Sanity Test

“The best-laid plans of mice and men often go awry.”

–John Steinbeck

That’s my mantra. So that I don’t ever feel too hopeful about an outcome, as I make plans for any of my projects, I repeat to myself that things often go awry. As a result of embracing this sentiment, I don’t experience disappointment when things don’t work out for me—like when my books are published on the eve of a pandemic that causes people to think about how they’re going to afford food and shelter instead of reaching for a good book. Therefore, it’s highly appropriate that I try Tim Federle’s Of Mice and Manischewitz on day five of my literary cocktail journey.

My trilogy, When Life Was Still, has tragic Steinbeckian undertones. Like Steinbeck, I consider myself both a social critic and a storyteller. I embrace Steinbeck’s visionary style and share his passion for symbolism. My protagonists, Ellen, Greta, and Amy each represent a historical American woman archetype chasing after idealized dreams while encountering events and people that force her to change along the way.

I don’t have Manischewitz wine on hand, but I do have Mogen David’s Mad Dog 20/20 and I feel like that could be the gentile version of Manischewitz. The occurrence of mad dogs—and Mad Dog—in When Life Was Still symbolizes the tendency of those with power in society to place the label of “mentally ill” on those who see things “differently.” So I’m going to call my version of the drink Of Mad Dogs and Men.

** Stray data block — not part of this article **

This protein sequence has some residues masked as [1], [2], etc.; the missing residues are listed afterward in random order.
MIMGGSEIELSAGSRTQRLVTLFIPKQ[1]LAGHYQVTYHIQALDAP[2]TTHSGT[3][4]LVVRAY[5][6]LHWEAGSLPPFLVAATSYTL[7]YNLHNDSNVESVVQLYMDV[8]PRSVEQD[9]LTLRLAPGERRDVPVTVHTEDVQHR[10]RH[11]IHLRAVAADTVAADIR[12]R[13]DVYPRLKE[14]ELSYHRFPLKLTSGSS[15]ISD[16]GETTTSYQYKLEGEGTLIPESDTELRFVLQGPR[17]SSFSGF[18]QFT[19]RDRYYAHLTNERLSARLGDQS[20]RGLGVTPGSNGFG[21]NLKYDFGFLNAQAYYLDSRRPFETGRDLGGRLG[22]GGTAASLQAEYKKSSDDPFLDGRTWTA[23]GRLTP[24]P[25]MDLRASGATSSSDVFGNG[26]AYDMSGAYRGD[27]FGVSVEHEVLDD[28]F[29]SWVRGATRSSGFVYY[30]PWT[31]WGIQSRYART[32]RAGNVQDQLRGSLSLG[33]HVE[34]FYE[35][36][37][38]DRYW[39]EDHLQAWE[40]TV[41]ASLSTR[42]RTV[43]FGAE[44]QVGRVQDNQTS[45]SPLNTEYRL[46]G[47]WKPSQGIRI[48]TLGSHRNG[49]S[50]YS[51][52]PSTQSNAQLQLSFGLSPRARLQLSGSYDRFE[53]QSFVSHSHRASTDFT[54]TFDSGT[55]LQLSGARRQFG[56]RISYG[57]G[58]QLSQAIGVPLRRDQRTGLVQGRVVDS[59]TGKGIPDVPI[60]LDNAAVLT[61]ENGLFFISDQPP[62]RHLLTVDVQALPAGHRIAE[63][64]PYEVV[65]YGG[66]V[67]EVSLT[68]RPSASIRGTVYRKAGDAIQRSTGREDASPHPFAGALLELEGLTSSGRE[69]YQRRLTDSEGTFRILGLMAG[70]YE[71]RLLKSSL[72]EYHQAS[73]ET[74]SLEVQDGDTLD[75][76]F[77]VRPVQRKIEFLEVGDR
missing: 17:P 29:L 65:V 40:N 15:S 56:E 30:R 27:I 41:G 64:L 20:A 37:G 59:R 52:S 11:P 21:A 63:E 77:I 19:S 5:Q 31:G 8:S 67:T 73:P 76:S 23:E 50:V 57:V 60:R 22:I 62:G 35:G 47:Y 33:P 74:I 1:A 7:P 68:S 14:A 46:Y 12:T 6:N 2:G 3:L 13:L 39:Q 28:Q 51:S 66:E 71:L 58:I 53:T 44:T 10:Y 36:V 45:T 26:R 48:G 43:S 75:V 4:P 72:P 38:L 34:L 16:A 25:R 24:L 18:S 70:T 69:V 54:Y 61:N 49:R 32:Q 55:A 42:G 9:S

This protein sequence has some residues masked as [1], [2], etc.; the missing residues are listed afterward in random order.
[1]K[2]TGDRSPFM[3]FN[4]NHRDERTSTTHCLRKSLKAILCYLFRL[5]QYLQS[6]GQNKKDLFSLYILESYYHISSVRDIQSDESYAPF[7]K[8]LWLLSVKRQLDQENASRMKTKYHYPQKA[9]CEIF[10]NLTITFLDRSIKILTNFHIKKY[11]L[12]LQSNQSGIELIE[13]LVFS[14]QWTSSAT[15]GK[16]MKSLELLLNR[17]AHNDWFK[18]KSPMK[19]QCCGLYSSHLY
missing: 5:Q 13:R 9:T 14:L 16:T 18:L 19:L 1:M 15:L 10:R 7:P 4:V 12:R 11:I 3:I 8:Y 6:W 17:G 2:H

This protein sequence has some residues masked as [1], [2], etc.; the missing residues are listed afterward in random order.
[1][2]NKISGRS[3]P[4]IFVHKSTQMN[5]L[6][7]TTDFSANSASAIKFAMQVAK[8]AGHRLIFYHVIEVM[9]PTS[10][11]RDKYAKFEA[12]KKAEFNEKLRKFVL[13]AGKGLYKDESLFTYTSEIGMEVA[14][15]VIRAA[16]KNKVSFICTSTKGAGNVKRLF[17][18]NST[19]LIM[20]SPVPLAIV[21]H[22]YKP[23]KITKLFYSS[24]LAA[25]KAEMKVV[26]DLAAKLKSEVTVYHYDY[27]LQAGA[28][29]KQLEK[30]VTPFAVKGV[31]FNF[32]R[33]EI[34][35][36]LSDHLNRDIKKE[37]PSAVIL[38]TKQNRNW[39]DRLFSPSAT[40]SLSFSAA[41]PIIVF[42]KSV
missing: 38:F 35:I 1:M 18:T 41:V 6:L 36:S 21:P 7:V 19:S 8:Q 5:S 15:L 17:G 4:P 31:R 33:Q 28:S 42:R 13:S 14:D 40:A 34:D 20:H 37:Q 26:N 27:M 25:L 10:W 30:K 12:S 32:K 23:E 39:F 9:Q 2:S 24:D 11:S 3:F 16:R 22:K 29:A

These are the ingredients:

  • 4 ounces Mad Dog 20/20—because I don’t have Manischewitz (Please don’t judge me for having Mad Dog on hand. I bought it as a tribute to my high school drinking buddy who recently passed away. And please don’t judge the high school version of me for drinking Mad Dog.)
  • 1 ounce simple syrup
  • 2 apples, washed and sliced (washed while I sang the ABCs, according to CDC guidelines)
  • 2 oranges, in segments
  • 15 blueberries (I didn’t have fresh ones so I used canned ones that expired in October 2019)
  • Combine the above in a small pitcher with ice
  • Pour into a wineglass over ice
  • Garnish with 3 small triangles pepper jack cheese—even though the recipe called for 3 small cheddar cheese squares, I didn’t have cheddar, and I thought rebelling against the square shape requirement would pair well with the Mad Dog

My review of Of Mad Dogs and Men:

Four out of five stars. I subtracted two points for the cheese garnish because I’m lactose intolerant, but then I gave it a point back because of the fun high school memories that came rushing back as I drank it. If you don’t have fun Mad Dog 20/20 memories, you should expect a three from this drink because it’s somewhat lacking in body.

May you live as long as you want and never want as long as you live!

© 2020 by Julie Ryan. All rights reserved
No part of this document may be reproduced or transmitted in any form or by any means, electronic, mechanical, photocopying, recording, or otherwise, without prior written permission of Julie Ryan

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